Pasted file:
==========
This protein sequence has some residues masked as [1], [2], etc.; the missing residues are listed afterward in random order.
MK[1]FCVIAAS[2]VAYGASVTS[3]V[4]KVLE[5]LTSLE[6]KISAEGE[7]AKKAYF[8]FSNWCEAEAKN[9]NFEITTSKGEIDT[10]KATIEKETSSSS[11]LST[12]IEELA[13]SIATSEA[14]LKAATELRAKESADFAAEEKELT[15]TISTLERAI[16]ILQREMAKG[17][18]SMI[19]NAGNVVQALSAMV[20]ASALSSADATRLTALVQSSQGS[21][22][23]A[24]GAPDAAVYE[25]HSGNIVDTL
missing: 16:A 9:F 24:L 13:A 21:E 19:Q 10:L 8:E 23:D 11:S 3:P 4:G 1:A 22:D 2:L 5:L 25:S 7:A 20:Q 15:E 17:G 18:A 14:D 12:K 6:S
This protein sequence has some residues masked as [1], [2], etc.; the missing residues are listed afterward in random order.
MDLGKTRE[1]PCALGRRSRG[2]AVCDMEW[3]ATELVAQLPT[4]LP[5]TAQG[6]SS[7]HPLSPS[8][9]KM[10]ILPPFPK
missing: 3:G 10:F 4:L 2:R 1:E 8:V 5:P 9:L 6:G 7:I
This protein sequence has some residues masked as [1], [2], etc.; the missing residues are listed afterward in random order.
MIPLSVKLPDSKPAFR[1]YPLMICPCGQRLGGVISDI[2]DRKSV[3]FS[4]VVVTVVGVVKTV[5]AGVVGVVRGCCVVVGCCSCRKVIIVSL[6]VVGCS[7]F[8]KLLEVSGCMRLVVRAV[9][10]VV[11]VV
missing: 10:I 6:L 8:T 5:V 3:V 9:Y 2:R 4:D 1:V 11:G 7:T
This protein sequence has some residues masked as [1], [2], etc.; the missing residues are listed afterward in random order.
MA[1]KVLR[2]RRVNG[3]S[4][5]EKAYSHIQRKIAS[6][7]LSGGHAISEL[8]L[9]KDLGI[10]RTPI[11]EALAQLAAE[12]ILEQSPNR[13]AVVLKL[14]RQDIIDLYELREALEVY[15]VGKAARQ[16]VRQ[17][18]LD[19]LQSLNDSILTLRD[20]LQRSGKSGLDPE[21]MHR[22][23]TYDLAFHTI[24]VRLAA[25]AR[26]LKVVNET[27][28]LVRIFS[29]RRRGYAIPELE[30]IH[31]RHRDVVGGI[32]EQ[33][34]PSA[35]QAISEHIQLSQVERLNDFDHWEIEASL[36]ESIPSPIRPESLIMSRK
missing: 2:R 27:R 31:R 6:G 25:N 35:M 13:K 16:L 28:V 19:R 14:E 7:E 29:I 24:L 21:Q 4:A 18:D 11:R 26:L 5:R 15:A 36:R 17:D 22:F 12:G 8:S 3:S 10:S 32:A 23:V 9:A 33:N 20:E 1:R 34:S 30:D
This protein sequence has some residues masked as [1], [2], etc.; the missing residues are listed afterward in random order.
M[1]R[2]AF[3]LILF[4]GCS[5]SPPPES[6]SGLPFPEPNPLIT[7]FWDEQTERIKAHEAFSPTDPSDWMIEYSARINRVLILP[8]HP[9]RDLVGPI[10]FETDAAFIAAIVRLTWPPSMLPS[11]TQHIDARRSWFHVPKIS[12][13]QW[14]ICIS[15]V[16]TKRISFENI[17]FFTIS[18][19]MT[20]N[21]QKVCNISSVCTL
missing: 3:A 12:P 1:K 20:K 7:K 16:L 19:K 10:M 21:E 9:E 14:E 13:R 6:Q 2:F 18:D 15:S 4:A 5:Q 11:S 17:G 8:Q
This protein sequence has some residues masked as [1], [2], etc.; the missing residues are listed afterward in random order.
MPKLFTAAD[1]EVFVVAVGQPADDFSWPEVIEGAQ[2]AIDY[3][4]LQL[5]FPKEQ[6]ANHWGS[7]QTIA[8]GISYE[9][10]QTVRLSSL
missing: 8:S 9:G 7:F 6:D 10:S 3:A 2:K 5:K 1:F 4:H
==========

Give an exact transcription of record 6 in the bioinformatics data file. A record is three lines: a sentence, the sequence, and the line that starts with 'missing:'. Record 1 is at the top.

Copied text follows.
This protein sequence has some residues masked as [1], [2], etc.; the missing residues are listed afterward in random order.
MPKLFTAAD[1]EVFVVAVGQPADDFSWPEVIEGAQ[2]AIDY[3][4]LQL[5]FPKEQ[6]ANHWGS[7]QTIA[8]GISYE[9][10]QTVRLSSL
missing: 8:S 9:G 7:F 6:D 10:S 3:A 2:K 5:K 1:F 4:H